[ Thanks to Linuxaria for this link.
“The short version is: it receives log messages, it detects when
a networked service has been abused based on them, and blocks the
address of who abused it; after some time, it releases the
“The full version is: sshguard runs on a machine as a small
daemon, and receives log messages (in a number of ways, e.g. from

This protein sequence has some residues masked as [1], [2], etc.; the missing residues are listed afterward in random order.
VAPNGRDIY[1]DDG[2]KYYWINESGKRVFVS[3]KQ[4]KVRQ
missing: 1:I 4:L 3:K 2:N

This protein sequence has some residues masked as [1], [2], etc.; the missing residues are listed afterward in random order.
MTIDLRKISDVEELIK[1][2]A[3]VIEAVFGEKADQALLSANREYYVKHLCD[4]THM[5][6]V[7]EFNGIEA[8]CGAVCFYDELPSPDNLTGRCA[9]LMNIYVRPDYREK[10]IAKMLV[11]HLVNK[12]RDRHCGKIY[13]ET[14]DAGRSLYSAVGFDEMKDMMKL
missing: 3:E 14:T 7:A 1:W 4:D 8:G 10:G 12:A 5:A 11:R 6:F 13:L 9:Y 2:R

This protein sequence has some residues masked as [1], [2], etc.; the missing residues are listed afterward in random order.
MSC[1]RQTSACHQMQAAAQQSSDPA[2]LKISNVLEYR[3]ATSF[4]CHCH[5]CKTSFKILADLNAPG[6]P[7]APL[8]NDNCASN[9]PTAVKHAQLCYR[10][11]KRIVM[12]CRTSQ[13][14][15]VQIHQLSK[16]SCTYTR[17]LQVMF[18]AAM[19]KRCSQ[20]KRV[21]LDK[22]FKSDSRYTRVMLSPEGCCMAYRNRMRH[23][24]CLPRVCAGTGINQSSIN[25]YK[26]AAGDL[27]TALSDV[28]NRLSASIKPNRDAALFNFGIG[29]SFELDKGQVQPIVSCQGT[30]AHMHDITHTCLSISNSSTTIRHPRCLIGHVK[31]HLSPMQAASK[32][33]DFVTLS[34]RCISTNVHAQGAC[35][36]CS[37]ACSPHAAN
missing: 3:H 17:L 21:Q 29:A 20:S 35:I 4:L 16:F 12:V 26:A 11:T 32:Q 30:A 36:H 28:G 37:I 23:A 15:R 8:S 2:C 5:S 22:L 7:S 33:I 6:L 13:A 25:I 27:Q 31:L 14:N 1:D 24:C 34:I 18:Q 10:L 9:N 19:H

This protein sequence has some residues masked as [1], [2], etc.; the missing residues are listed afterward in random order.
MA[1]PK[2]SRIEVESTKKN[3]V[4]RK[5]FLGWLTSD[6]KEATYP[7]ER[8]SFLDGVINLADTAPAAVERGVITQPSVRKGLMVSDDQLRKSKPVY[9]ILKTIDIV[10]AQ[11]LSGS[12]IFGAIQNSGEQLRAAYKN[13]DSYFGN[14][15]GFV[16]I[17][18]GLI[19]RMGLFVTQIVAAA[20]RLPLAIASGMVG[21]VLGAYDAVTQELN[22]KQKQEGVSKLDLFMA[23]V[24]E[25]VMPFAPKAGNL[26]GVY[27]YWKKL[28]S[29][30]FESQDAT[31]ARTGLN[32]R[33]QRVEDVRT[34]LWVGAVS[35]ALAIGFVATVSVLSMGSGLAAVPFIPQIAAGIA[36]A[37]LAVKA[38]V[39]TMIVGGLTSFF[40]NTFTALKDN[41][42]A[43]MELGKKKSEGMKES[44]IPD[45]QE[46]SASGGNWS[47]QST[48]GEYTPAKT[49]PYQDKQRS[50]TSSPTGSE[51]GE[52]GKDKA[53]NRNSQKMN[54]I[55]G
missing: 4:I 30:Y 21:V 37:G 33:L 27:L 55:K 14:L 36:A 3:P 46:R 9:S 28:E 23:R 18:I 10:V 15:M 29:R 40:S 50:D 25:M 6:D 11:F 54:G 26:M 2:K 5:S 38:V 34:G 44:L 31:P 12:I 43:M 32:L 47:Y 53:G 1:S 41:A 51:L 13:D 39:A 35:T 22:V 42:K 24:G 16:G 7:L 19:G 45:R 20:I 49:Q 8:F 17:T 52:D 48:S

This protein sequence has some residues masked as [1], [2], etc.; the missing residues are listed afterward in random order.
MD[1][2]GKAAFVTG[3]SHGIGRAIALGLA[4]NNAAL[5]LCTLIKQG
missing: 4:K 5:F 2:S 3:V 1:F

syslog). When it determines that address X did something bad to
service Y, it fires a rule in the machine’s firewall (one of the
many supported) for blocking X. Sshguard keeps X blocked for some
time, then releases it automatically.
“Please note that despite of his name sshguard detects attacks
for many services out of the box, not only SSH but also several
ftpds, Exim and dovecot. It can operate all the major firewalling
systems, and features support for IPv6, whitelisting, suspension,
and log message authentication”